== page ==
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EARNINGS

Seahawk Blames Losses on Lower Oil Prices

August 19, 1986

Seahawk Oil International Inc. reported a second-quarter net loss of $242,000, contrasted with net income of $43,828 for the same period a year earlier.

The Newport Beach oil and gas exploration concern attributed the loss to "significantly lower oil prices."

Revenue for the quarter totaled $490,621 compared to $734,042 for the comparable period last year.

For the first six months, Seahawk reported a net loss of $528,000, contrasted with a net loss of $5,767 for the same period a year ago. Revenue for the six months was $963,238 compared to $1.4 million for the first half of 1985.

Separately, Seahawk said it privately placed a $1-million, 8% convertible subordinated debenture due in 1996 with a Bermuda-based insurance company. Earlier this year, the company completed a $4-million public offering of convertible subordinated debentures.

Proceeds from the note sales will be used to make acquisitions, Seahawk said.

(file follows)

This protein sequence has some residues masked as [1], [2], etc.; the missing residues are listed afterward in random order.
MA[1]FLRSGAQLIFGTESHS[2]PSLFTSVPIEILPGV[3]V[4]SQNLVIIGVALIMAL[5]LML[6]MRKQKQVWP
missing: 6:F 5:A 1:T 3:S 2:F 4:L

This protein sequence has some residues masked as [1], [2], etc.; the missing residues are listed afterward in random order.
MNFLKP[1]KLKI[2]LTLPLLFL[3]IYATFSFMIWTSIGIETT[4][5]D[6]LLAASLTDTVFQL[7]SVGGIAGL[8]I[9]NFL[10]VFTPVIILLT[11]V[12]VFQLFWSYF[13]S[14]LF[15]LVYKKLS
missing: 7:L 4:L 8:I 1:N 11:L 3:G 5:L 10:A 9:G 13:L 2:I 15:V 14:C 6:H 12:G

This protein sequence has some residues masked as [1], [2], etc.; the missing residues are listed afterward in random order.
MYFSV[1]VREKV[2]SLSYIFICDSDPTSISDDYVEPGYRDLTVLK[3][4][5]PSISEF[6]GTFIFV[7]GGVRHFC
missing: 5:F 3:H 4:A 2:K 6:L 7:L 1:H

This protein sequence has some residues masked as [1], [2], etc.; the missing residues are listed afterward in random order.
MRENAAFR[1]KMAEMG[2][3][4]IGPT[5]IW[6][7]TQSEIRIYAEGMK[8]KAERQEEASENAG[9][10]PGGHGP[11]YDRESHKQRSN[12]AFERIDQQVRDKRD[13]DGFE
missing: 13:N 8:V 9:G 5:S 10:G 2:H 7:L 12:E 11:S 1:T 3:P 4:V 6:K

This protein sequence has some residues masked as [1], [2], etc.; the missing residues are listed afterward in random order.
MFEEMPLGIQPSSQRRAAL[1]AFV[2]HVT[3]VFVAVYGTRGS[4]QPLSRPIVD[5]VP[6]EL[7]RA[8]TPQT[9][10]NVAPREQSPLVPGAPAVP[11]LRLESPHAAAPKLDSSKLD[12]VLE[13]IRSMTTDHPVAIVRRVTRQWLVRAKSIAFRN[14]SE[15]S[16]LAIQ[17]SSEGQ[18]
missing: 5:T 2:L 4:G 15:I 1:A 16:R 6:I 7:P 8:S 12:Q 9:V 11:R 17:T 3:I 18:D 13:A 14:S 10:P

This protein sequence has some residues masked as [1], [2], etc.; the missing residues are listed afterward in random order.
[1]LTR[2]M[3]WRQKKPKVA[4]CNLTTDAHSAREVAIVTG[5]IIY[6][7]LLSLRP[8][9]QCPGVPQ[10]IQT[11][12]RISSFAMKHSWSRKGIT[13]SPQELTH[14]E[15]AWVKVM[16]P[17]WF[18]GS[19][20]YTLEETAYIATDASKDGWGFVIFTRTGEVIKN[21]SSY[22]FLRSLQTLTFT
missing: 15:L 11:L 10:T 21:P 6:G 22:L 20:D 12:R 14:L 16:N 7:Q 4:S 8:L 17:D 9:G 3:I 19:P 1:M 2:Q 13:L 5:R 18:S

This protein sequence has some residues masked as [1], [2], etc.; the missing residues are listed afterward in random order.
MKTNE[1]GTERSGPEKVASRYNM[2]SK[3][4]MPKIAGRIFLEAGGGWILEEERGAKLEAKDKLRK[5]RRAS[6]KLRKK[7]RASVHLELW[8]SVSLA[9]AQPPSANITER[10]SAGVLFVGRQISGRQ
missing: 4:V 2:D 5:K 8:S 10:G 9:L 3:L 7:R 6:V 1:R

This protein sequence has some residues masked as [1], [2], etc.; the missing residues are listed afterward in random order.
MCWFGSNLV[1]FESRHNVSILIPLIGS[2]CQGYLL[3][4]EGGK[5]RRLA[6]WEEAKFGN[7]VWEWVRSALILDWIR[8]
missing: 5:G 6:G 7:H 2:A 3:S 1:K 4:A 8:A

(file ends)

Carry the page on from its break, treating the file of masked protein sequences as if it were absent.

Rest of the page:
As reported, Seahawk hopes to weather the current industry downturn by buying weaker competitors and thus lowering the overhead of both companies. Seahawk is "continuing to look for friendly merger candidates," said Bob Friedenberg, president and chief executive of the company.

Friedenberg acknowledges that there is some risk in the company's course but said if he believed that the price of oil was destined to fall further he would take the company's cash "and invest in a chain of taco stands."

In June, Seahawk launched a hostile cash tender offer for 25% of the common shares of Oxoco Inc., a Houston-based oil concern. The offer expires Aug. 25, and Seahawk is considering a proxy fight to gain control of the company.

'Our game plan is to gain a larger slice of the American (oil) producing pie," he said. Because of hardships wrought by sagging oil prices, he reckons the ownership of that pie is going to change by foreclosures and bankruptcies. "All of these smaller companies that are in financial difficulties are walking the plank," Friedenberg said. "We have a raft out there."

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